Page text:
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FORUMS Canon Cameras, Lenses & Accessories Canon EF and EF-S Lenses 
Thread started 06 Jul 2012 (Friday) 15:26
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Confused about crop lenses

 
SkipD
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Jul 08, 2012 14:22 |  #31

mrkgoo wrote in post #14688069 (external link)
Exactly.

On wayne's post:
I do understand the point of non interchangeable lenses, such that FOV just becomes a practicality when using a P&S (like just look on the LCD if your FOV is what you want).

I was referring to when you purchase a new camera, it,s nice to have SOME measure to compare. For example, it would be nice if companies tried to educate field of view in terms of AOV in degrees as opposed to pushing the Focal Length as a measure of field of view.

On top of just purchasing, i do check the exifs of P&S cameras. You don't always remember how you shot something, and the focal length is a meaningless value for comparisons sake without knowing the sensor size.

Most (if not all) point-n-shoot cameras I've seen in the last ten years or so have their "35mm equivalent focal length" published. That would provide enough information for you to create your own "crop factor" for any other known camera format which you cared to compare the point-n-shoot to.


Skip Douglas
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mrkgoo
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Jul 08, 2012 14:29 |  #32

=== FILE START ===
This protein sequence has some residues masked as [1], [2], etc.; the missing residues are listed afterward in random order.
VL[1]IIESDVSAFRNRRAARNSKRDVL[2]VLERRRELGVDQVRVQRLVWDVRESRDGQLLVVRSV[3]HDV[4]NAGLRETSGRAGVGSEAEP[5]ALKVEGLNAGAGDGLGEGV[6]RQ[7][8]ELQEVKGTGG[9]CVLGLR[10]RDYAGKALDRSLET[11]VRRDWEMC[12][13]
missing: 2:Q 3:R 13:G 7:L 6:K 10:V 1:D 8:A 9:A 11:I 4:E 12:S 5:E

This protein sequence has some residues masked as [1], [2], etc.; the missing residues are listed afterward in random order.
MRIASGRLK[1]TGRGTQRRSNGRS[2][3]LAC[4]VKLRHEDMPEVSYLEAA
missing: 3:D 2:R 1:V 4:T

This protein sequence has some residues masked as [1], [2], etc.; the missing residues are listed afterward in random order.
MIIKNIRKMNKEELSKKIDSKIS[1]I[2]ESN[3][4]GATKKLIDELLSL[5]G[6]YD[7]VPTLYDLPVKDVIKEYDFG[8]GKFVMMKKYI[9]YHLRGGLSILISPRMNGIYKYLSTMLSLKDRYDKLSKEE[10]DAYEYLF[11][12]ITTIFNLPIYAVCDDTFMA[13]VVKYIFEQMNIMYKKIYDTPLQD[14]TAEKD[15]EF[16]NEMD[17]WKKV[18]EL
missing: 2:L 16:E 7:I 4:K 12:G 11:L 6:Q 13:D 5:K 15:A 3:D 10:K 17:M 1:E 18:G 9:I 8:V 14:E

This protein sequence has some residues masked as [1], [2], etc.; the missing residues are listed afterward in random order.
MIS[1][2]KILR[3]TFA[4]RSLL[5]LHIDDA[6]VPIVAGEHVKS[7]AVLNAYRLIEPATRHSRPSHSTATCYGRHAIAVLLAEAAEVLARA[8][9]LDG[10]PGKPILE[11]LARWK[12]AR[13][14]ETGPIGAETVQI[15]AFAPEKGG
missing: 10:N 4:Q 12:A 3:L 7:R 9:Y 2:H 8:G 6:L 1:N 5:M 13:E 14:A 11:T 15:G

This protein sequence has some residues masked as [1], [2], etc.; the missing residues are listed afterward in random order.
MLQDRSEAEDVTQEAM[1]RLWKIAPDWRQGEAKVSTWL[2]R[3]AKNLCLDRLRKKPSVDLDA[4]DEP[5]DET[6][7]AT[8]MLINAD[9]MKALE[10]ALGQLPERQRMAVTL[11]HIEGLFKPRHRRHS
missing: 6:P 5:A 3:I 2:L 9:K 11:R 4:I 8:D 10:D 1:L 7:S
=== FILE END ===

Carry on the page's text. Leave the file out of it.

SkipD wrote in post #14688089 (external link)
Most (if not all) point-n-shoot cameras I've seen in the last ten years or so have their "35mm equivalent focal length" published. That would provide enough information for you to create you own "crop factor" for any other known camera format which you cared to compare the point-n-shoot to.

Yup. A little legwork goes a long way.




  
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xarqi
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Jul 08, 2012 18:40 as a reply to  @ mrkgoo's post |  #33

Wilt wrote in post #14687837 (external link)
But they do!
  • FF with 50mm normal lens sees 46.79 degrees diagonal AOV, with DOF zone of 25' when focused at 30' at f/4
  • APS-C with 31.6mm normal lens sees 46.33 degrees diagonal AOV, with DOF zone of 50.8' when focused at 30' at f/4

No, they don't. The effect is due to the difference in focal length, not the difference in format.




  
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runninmann
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Jul 08, 2012 19:35 |  #34